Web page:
Special thanks to Sang Mun, the designer who created a font that can’t be read by machines or the NSA – and made it free for anyone to  download .

Future products
Listen closely. You can hear the future coming.

Wearable spam blockers.

These contact lenses filter the noise and clutter when walking around town, in stores, and block companies trying to tap into implanted skin chips.

Beacons, or location-based sensor technology, collect data on customers’ in-store behavior, and send push notifications to their smartphones. Target, Macy’s, Urban Outfitters, and CitiBank are just a few of the companies deploying beacons  in their stores.

If companies can track how customers move through stores, and send a push notification to someone walking past the store, it won’t be long until a wearable that blocks tracking is developed and launched.

Available in 2018

Flavoured voice modifier.

Sounding like Morgan Freeman has never been so easy with our Swedish inspired ‘snus’ voice modifiers. Choose from 3 long-lasting flavours: Peanut butter, cherry pie and meringue.

Hasbro’s developed Sound Bites , musical lollipop holder. When someone bites into a Sound Bite lollipop, sound vibrations travel through the teeth to the inner ear.

If sound can be heard from inside the mouth, we should soon be able to camouflage what comes out.

Available in 2024

Facial scrambler.

This nutrient rich cream is developed to protect against facial recognition software with nano organic LEDs.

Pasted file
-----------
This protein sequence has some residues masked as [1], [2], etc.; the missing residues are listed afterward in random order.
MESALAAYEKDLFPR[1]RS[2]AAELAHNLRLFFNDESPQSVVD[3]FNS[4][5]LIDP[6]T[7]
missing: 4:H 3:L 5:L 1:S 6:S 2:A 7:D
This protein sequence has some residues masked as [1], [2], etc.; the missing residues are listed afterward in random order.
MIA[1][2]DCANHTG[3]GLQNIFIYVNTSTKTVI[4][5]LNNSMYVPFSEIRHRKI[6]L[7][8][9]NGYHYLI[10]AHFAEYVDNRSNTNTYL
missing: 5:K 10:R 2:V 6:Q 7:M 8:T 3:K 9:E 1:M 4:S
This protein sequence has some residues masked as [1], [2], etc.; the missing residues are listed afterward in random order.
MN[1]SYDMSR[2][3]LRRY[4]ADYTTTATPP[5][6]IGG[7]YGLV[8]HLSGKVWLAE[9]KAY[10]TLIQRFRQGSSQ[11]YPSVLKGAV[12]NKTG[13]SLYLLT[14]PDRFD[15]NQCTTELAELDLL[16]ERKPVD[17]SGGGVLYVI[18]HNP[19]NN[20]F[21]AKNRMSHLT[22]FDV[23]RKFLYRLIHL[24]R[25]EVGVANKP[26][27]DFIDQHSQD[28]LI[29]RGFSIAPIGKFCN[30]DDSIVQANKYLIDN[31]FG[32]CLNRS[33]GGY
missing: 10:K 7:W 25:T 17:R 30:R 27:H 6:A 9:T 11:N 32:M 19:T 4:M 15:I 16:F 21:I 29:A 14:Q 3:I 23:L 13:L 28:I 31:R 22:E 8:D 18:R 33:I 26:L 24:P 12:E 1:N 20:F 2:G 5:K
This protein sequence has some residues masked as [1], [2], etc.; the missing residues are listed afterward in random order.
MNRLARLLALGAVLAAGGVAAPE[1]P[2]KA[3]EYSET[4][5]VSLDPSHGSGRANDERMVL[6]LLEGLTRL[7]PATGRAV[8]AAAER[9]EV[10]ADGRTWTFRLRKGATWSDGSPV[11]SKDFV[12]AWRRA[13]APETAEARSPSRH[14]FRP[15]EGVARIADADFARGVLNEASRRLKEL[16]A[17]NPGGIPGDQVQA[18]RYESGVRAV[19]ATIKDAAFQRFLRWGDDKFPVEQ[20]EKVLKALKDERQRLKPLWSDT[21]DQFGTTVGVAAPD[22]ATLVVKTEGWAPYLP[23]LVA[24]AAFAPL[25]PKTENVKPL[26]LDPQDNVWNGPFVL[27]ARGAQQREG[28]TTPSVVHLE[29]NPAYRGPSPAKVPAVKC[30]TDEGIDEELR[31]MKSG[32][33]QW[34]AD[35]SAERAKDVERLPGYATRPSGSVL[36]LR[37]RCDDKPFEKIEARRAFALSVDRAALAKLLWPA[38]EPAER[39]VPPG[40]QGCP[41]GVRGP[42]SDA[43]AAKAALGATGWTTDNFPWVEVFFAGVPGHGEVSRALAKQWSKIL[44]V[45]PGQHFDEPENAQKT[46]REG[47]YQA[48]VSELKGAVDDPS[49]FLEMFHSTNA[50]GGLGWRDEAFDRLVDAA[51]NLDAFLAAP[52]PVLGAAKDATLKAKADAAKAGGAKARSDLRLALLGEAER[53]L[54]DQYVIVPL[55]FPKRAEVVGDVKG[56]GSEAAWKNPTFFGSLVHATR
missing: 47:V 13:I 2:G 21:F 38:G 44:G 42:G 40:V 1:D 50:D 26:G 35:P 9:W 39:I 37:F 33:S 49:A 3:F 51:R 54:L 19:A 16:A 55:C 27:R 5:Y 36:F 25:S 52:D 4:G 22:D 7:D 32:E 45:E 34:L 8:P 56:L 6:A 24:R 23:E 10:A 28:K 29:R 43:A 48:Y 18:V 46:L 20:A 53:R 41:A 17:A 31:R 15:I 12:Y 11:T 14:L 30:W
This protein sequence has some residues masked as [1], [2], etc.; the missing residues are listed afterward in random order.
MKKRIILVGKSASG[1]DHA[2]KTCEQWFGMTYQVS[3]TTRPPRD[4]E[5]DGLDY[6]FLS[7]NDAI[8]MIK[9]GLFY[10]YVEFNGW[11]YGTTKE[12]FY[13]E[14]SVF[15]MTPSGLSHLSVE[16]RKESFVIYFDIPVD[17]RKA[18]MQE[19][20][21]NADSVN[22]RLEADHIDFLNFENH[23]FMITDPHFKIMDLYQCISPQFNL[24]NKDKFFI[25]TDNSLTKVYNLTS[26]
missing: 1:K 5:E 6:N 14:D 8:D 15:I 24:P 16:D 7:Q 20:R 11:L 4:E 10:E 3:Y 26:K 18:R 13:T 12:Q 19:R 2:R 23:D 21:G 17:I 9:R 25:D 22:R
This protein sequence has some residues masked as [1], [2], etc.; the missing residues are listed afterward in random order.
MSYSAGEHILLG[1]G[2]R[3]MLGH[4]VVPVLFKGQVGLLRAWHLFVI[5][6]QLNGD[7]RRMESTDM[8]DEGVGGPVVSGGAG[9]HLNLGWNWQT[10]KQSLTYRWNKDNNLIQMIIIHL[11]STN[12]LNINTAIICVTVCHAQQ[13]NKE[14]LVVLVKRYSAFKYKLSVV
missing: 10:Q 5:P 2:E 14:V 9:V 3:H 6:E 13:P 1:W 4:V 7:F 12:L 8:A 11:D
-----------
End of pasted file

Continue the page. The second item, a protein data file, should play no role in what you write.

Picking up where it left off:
Artists  are already exploring how fashion can be used as camouflage from face-detection technology, the first step in automated face recognition. A company, Lab 21  developed DNA Face Cream, custom-mixed for each customer.

Researchers in Japan have invented a Harry Potter-like invisibility cloak . It creates the illusion of transparency through a meta-material technology called Retro-reflective Projection Technology.

It’s not that far-fetched to imagine a facial DNA scrambler cream might hit the shelves in 2022.

Available in 2022

Virtual camouflage.

For those uncomfortable with yet another implant, protect your wildest VR adventures with a blast from the past: the 80s headband. Your virtual data is saved via small microchips embedded in the headband.

Gaining access to what someone does in virtual reality seems a lot less difficult than decoding someone’s thoughts. Jack Gallant , a researcher at the University of California, Berkeley, has developed a device that uses brain scanning to peer into people’s minds and reconstruct what they’re seeing.

Available in 2025

Private data vault.

Sensors are everywhere collecting data around every moment you make. Take control with our drone data collectors. They communicate with government and private systems so you decide who gets access to your data, and when.

The ReVault Smartwatch , wearable data storage, launched in 2015, allows people to auto-backup files and access them securely without Wi-Fi.

According the to WEF, by 2025, 1 trillion sensors will be connected to the internet and over 50% of internet traffic will come from appliances and devices in the home.

Imagine the potential security and privacy implications when data is stored in sensors, everywhere.

Available in 2025


Great Works Copenhagen

Trailerpark Festival